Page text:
E64: "Rationality" Bites - Steven Pinker's Disciplinary Drift (w/ Dr. Nathan Pensky)


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By re:verb, Calvin Pollak, and Alex Helberg. Discovered by Player FM and our community — copyright is owned by the publisher, not Player FM, and audio is streamed directly from their servers. Hit the Subscribe button to track updates in Player FM, or paste the feed URL into other podcast apps.

In his most recent book, Rationality: What It Is, Why It Seems Scarce, Why It Matters, Harvard University cognitive psychologist and noted Jeffrey Epstein associate Steven Pinker argues that “rationality” is what distinguishes good thinkers from bad, that societies which encourage rationality are superior to those that do not, and that making the world a better place requires that we all think more rationally about our past, present, and future. Sounds plausible, right? In making these sweeping claims, though, Pinker wholly ignores relevant research and writing in disciplines such as history, philosophy, and literary and cultural studies, which have already provided crucial insights into the very questions he claims to be answering for the first time.

Pinker’s “disciplinary drift” is the focus of today’s show, in which Calvin and Alex are joined by Dr. Nathan Pensky, a literary scholar and critic who reviewed Pinker’s latest for the Chronicle of Higher Education. In the review, Nathan explains why Pinker’s wanton disregard for existing humanities scholarship is so galling, and he contrasts this with the approaches of more generative and thoughtful interdisciplinary scholars such as Anil Seth, a cognitive and computational neuroscientist and author of Being You: A new science of consciousness. Unlike Pinker, Seth engages deeply with existing scholarly debates in the humanities–in particular, the field of philosophy of mind–before introducing a STEM innovation that bears directly on philosophers’ existing questions. Nathan goes on to argue that Pinker’s work is simply more rude than Seth’s, reminding us of the value of basic respect and dignity in scholarly writing.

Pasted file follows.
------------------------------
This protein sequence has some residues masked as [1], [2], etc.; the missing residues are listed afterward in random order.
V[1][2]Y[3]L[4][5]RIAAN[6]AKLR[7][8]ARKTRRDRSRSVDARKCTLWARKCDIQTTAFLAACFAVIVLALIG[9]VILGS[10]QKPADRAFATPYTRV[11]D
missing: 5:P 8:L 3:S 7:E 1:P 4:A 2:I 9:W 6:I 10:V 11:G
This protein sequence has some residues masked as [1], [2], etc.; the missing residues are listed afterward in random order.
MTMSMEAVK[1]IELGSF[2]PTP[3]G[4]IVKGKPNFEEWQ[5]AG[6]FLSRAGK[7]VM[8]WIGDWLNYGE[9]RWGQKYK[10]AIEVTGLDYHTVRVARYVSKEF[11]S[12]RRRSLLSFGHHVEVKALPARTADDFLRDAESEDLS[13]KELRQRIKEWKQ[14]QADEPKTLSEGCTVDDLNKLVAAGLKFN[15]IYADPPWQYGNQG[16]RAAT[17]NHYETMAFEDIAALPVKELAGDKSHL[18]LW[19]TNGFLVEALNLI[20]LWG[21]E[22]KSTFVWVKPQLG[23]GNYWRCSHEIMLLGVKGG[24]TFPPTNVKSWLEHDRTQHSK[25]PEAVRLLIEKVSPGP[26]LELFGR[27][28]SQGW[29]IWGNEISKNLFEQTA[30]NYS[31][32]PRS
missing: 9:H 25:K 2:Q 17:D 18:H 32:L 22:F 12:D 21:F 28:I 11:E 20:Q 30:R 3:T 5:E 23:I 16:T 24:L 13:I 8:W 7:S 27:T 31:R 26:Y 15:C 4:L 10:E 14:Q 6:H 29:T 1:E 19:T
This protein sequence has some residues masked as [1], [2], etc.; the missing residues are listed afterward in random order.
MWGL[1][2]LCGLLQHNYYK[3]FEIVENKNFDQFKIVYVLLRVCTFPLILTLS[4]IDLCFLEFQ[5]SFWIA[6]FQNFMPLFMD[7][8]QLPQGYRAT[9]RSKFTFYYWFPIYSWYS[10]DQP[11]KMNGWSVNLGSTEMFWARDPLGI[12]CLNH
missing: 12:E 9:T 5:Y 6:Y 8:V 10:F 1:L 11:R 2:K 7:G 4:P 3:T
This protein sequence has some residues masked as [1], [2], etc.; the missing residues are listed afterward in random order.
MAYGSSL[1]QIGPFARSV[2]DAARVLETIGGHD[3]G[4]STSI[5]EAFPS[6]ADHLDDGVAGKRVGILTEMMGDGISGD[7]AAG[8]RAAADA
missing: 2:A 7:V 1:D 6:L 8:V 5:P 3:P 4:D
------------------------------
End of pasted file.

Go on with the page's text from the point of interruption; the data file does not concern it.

To conclude this episode, Alex introduces Nathan and Calvin to a fun new game: “Pinker or Stinker?” He introduces three quotations: two of them are real excerpts from Pinker’s latest work of discipline-drifting drivel, and one is a stinker–a fake quote written by Alex in his best imitation of Pinker’s trademark style. Will Nathan & Calvin be able to tell the difference? Can you? Play along while you listen, and if you get them all correct, shoot us an email or a Twitter DM to receive your complimentary re:verb t-shirt!


Dwyer, P., & Micale, M. (Eds.). (2021). The Darker Angels of Our Nature: Refuting the Pinker Theory of History & Violence. Bloomsbury Publishing.

Pensky, N. (2021, Oct. 29). Steven Pinker’s Disciplinary Drift. The Chronicle of Higher Education.

Pensky, N. (2021, Dec. 2) Finding the poet of ‘Paradise Lost’. The Boston Globe.

Pinker, S. (2021). Rationality: What It Is, Why It Seems Scarce, Why It Matters. Viking.

Pinker, S. (2019). Enlightenment Now: The Case for Reason, Science, Humanism, and Progress. Penguin.

Pinker, S. (2012). The better angels of our nature: Why violence has declined. Penguin.

Seth, A. (2021). Being you: A new science of consciousness. Penguin.

78 episodes